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The postmodernism blip


Public clients versus private clients
Richard Meier Architect
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Well, the best clients are the individual clients, where you can have a conversation one to one and, you know, everyone has a different opinion, you, sort of, work it out but it’s, sort of, a kind of dialogue. The most difficult clients are public clients... the public agency because you have, you know, everyone interested in something different and they couldn’t care less what the other person is involved with. And so, in doing two federal courthouses, you know, the chief judge tries to take the lead role but he’s quickly outvoted by the security guards and the maintenance people. You know, they have more to say than the judges but... and it makes it difficult because you’re trying to, you know, satisfy everyone’s needs and at the same time there’s no hierarchy because it’s public... it’s a public plan. And then... so I would say the public client is by far the most... the most difficult and then the, I guess, the other multi-headed agencies, you know, are equally difficult because you don’t have a single client. You have dozens of people and oftentimes, both in terms of the public and the large group of people, those people change during the process. The same people are not necessarily the ones you begin with that you end up with, they’re different people coming along the way with different... other expectations and requests. So it makes it difficult, so the institutional clients, the public clients, are tough. Private clients are much better.

[Q] The worst client you had?

The worst, well that’s a good question. You, sort of, tend to forget, sort of selected amnesia. That’s all I’m going to say, ah, that wasn’t so bad.

The prominent American architect Richard Meier (b. 1934) is best known for the Getty Centre in Los Angeles, one of his many public projects which broke from his usual style of sleek, white buildings. In all his work – carried out with characteristic refined style – he refuses to bend to the trends of modern architecture. He has won many awards including the Pritzker Prize for Architecture, considered the field's highest honour.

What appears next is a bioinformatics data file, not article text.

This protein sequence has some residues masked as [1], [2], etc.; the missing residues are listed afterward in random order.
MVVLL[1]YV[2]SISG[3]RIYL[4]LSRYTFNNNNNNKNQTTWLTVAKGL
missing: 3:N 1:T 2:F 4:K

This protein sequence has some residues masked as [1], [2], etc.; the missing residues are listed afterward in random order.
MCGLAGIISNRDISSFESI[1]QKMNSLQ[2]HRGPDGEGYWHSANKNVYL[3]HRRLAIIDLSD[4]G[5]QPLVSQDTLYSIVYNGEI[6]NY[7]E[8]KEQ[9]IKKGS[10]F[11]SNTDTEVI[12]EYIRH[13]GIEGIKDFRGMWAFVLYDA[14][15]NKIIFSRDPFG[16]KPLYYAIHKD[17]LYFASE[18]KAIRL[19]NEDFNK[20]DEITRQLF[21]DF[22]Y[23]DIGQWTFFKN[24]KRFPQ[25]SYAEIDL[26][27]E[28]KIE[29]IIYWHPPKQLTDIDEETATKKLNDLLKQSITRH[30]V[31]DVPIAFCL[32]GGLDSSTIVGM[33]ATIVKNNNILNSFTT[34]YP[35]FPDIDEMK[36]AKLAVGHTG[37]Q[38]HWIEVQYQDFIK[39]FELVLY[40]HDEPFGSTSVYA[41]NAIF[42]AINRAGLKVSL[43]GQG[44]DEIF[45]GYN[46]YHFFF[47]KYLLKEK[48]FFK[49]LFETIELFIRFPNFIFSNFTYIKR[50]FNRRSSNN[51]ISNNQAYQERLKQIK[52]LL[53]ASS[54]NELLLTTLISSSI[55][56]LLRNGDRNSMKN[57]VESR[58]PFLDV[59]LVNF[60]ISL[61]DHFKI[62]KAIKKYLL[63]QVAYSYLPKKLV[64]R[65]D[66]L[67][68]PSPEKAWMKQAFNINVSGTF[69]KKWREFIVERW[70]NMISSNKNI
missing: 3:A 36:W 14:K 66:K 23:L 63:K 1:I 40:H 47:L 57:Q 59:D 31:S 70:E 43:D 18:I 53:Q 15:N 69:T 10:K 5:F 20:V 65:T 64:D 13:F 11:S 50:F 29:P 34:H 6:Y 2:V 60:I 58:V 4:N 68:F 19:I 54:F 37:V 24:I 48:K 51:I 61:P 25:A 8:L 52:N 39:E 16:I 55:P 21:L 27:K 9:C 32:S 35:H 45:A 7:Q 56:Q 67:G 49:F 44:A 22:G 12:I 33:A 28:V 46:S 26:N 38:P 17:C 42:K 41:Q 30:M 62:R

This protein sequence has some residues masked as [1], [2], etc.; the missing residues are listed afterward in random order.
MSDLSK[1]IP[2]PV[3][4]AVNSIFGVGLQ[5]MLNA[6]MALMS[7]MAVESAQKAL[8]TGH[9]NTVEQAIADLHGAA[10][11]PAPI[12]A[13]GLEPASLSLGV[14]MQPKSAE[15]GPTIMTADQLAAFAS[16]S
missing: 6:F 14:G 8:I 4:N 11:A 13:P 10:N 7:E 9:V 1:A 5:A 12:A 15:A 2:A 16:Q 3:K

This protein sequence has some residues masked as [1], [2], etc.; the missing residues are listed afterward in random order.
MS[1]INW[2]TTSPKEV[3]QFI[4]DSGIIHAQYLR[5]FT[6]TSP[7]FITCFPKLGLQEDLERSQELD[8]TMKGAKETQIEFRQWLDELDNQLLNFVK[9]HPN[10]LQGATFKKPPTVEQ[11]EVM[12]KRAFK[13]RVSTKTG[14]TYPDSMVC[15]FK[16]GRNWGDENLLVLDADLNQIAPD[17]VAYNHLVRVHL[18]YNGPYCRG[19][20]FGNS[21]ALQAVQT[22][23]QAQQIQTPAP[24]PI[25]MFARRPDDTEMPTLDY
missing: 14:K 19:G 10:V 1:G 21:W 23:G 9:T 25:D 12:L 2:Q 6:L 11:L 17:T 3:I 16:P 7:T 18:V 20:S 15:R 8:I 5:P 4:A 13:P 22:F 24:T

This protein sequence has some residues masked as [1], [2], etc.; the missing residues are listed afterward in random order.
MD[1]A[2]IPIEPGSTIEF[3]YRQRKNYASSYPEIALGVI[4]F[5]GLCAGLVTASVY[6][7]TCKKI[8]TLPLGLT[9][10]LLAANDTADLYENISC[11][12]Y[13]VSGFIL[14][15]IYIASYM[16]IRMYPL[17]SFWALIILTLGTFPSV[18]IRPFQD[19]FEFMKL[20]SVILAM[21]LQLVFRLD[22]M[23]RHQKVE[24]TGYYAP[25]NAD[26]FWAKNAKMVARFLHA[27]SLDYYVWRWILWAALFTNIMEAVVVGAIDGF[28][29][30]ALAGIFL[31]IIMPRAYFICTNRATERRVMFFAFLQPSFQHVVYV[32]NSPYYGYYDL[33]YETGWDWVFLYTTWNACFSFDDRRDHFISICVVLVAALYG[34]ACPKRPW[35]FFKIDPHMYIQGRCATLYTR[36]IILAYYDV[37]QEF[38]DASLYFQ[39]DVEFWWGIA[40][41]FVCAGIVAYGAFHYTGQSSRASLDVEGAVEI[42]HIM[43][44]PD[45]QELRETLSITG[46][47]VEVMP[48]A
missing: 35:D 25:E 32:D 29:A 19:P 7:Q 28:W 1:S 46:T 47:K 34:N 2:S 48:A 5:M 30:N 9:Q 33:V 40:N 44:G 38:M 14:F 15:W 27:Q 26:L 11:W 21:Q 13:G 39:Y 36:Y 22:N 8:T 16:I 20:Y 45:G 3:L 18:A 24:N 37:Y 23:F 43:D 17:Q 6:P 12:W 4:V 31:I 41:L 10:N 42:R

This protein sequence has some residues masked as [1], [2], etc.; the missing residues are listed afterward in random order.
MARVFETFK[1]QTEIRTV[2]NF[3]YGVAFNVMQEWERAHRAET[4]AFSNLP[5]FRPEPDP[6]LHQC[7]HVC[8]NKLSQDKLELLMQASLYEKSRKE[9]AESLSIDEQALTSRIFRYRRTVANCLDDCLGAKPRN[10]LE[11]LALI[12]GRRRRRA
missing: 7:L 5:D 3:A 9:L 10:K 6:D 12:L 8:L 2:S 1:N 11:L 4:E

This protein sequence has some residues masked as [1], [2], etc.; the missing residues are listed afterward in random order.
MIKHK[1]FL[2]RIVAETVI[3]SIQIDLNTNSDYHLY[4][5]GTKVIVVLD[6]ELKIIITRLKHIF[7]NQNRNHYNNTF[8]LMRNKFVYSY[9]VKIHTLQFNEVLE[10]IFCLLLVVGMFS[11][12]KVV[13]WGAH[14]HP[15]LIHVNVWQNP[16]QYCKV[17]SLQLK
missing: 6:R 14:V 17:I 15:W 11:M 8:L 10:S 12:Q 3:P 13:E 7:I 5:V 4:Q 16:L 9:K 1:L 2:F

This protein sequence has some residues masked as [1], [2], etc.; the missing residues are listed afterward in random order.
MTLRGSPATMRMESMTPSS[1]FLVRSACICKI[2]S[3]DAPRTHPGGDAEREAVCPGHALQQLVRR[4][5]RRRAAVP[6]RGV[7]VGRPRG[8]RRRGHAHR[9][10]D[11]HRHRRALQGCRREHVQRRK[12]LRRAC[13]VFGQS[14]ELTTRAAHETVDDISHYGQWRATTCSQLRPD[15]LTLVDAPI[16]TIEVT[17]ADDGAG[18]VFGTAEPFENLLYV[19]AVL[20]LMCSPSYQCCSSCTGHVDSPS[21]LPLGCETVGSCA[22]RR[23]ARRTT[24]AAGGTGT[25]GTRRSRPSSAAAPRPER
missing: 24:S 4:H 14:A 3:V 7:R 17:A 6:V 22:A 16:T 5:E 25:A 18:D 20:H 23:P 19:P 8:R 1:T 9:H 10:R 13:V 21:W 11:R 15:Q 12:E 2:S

Listeners: Massimo Vignelli

Massimo Vignelli was born in Milan and studied architecture in Milan and Venice. He is the co-founder and President of Vignelli Associates and Chief Executive Officer of Vignelli Designs in New York. His work includes graphic and corporate identity programs, publication designs, architectural graphics, interiors, furniture, and consumer product designs. His work has been published and exhibited throughout the world and entered in the permanent collections of several museums. He has taught and lectured on design in the major cities and universities in the United States and abroad. Included among Massimo Vignelli's awards are the Gran Premio Triennale di Milano, 1964, the Compasso d'Oro, awarded by the Italian Association for Industrial Design (ADI), 1964 and 1998, the 1982 Art Directors Club Hall of Fame, the 1983 AIGA Gold Medal, the 1992 Interior Product Designers Fellowship of Excellence, The 1995 Brooklyn Museum Design Award for Lifetime Achievement and The 2001 Russel Wright Award for Design Excellence.

Duration: 2 minutes, 12 seconds

Date story recorded: March 2007

Date story went live: 23 December 2008